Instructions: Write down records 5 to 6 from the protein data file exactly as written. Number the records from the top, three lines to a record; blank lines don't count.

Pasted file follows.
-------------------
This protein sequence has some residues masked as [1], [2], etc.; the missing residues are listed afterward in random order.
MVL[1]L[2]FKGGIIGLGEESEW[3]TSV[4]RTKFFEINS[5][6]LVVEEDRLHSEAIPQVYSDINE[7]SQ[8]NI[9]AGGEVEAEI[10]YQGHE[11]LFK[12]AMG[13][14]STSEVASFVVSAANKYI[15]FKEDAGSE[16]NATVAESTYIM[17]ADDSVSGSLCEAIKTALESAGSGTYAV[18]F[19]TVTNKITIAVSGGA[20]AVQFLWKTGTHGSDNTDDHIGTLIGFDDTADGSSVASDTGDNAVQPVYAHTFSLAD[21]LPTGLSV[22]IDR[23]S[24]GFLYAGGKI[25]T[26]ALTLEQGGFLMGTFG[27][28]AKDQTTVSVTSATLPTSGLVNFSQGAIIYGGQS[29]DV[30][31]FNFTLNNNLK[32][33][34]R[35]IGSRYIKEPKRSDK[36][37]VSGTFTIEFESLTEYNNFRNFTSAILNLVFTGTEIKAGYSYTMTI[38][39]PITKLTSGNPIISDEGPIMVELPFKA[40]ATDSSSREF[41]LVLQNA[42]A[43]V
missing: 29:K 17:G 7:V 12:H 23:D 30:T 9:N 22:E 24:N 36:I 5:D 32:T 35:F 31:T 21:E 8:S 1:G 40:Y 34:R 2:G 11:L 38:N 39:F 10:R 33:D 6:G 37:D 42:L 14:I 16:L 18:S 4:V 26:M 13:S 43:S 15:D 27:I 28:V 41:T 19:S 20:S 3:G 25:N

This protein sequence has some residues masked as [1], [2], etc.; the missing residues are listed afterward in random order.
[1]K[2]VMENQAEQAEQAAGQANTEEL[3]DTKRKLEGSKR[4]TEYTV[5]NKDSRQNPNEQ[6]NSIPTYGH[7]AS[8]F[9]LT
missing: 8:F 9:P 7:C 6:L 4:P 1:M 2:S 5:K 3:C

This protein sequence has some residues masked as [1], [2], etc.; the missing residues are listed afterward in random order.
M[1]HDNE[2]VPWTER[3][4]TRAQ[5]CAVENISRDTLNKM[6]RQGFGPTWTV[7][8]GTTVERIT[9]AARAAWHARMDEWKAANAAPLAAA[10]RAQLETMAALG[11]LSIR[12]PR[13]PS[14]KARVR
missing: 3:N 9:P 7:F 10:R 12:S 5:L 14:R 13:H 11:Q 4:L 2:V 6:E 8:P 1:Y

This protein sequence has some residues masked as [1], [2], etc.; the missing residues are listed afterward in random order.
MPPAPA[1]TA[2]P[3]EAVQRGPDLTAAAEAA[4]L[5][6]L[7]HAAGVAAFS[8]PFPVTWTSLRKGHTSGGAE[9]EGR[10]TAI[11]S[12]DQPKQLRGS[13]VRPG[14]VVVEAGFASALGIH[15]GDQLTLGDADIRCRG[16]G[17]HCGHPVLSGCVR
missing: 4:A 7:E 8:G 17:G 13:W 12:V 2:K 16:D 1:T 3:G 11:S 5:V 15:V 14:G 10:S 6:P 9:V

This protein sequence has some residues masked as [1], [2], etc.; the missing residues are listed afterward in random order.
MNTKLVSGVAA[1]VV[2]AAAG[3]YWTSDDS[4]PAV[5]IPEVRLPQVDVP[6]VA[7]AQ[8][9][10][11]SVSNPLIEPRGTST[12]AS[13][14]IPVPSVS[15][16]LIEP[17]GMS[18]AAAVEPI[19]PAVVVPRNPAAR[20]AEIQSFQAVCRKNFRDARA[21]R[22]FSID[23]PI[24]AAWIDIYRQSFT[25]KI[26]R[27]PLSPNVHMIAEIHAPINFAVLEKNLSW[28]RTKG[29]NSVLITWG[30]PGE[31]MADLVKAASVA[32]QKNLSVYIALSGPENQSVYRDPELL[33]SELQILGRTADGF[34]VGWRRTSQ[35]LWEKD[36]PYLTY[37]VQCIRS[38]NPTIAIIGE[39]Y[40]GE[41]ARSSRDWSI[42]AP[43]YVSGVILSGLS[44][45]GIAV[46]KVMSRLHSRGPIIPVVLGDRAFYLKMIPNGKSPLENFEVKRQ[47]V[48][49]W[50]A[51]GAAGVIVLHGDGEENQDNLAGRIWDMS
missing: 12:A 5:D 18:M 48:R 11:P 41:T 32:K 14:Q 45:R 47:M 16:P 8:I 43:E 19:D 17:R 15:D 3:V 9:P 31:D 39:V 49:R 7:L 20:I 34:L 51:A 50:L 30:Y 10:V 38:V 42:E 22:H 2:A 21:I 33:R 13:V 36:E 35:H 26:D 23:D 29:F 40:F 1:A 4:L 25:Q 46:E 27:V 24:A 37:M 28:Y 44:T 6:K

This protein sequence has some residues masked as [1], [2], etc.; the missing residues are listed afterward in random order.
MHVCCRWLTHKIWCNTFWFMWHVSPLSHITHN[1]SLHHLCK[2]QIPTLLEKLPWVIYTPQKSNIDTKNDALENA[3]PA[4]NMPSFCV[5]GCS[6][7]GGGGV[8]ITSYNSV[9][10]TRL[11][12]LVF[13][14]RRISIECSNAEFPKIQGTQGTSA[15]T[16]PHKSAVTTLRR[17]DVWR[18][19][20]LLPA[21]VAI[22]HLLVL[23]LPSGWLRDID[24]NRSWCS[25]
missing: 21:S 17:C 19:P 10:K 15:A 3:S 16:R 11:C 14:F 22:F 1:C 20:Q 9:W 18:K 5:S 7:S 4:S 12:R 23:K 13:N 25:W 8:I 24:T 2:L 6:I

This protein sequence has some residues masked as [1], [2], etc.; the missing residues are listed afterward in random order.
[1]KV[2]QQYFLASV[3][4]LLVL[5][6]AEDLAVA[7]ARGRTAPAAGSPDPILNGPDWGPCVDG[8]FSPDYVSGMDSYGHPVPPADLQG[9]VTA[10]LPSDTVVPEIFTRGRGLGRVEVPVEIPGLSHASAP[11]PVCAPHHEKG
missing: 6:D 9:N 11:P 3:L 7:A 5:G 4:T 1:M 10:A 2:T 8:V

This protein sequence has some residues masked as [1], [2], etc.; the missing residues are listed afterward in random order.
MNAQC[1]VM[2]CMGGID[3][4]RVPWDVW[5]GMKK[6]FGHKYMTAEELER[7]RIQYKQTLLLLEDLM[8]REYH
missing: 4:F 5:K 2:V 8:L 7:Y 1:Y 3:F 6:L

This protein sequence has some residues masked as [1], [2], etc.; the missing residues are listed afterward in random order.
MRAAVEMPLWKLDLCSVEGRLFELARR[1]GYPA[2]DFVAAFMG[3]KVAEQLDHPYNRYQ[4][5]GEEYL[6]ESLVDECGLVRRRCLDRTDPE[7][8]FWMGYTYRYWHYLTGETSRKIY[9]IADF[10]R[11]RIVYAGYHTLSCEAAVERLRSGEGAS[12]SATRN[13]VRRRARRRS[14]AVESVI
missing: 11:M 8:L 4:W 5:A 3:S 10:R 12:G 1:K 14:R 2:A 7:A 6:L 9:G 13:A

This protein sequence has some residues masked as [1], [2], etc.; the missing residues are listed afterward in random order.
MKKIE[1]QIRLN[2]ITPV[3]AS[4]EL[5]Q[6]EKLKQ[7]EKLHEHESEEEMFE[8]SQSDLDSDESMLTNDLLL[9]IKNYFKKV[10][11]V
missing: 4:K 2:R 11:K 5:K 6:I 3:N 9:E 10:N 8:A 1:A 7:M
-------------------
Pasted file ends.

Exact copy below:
This protein sequence has some residues masked as [1], [2], etc.; the missing residues are listed afterward in random order.
MNTKLVSGVAA[1]VV[2]AAAG[3]YWTSDDS[4]PAV[5]IPEVRLPQVDVP[6]VA[7]AQ[8][9][10][11]SVSNPLIEPRGTST[12]AS[13][14]IPVPSVS[15][16]LIEP[17]GMS[18]AAAVEPI[19]PAVVVPRNPAAR[20]AEIQSFQAVCRKNFRDARA[21]R[22]FSID[23]PI[24]AAWIDIYRQSFT[25]KI[26]R[27]PLSPNVHMIAEIHAPINFAVLEKNLSW[28]RTKG[29]NSVLITWG[30]PGE[31]MADLVKAASVA[32]QKNLSVYIALSGPENQSVYRDPELL[33]SELQILGRTADGF[34]VGWRRTSQ[35]LWEKD[36]PYLTY[37]VQCIRS[38]NPTIAIIGE[39]Y[40]GE[41]ARSSRDWSI[42]AP[43]YVSGVILSGLS[44][45]GIAV[46]KVMSRLHSRGPIIPVVLGDRAFYLKMIPNGKSPLENFEVKRQ[47]V[48][49]W[50]A[51]GAAGVIVLHGDGEENQDNLAGRIWDMS
missing: 12:A 5:D 18:M 48:R 11:P 41:T 32:K 14:Q 45:R 47:M 16:P 8:I 43:E 19:D 17:R 15:D 3:V 9:P 31:D 39:V 49:R 7:L 20:I 34:L 51:A 50:L 30:Y 10:V 38:V 42:E 22:H 2:A 21:I 33:R 13:V 36:E 35:H 26:D 23:D 29:F 40:F 1:A 4:L 25:Q 46:E 27:V 24:A 37:M 28:Y 44:T 6:K

This protein sequence has some residues masked as [1], [2], etc.; the missing residues are listed afterward in random order.
MHVCCRWLTHKIWCNTFWFMWHVSPLSHITHN[1]SLHHLCK[2]QIPTLLEKLPWVIYTPQKSNIDTKNDALENA[3]PA[4]NMPSFCV[5]GCS[6][7]GGGGV[8]ITSYNSV[9][10]TRL[11][12]LVF[13][14]RRISIECSNAEFPKIQGTQGTSA[15]T[16]PHKSAVTTLRR[17]DVWR[18][19][20]LLPA[21]VAI[22]HLLVL[23]LPSGWLRDID[24]NRSWCS[25]
missing: 21:S 17:C 19:P 10:K 15:A 3:S 16:R 11:C 14:F 22:F 1:C 20:Q 9:W 18:K 5:S 7:S 4:S 12:R 23:K 13:N 25:W 8:I 24:T 2:L 6:I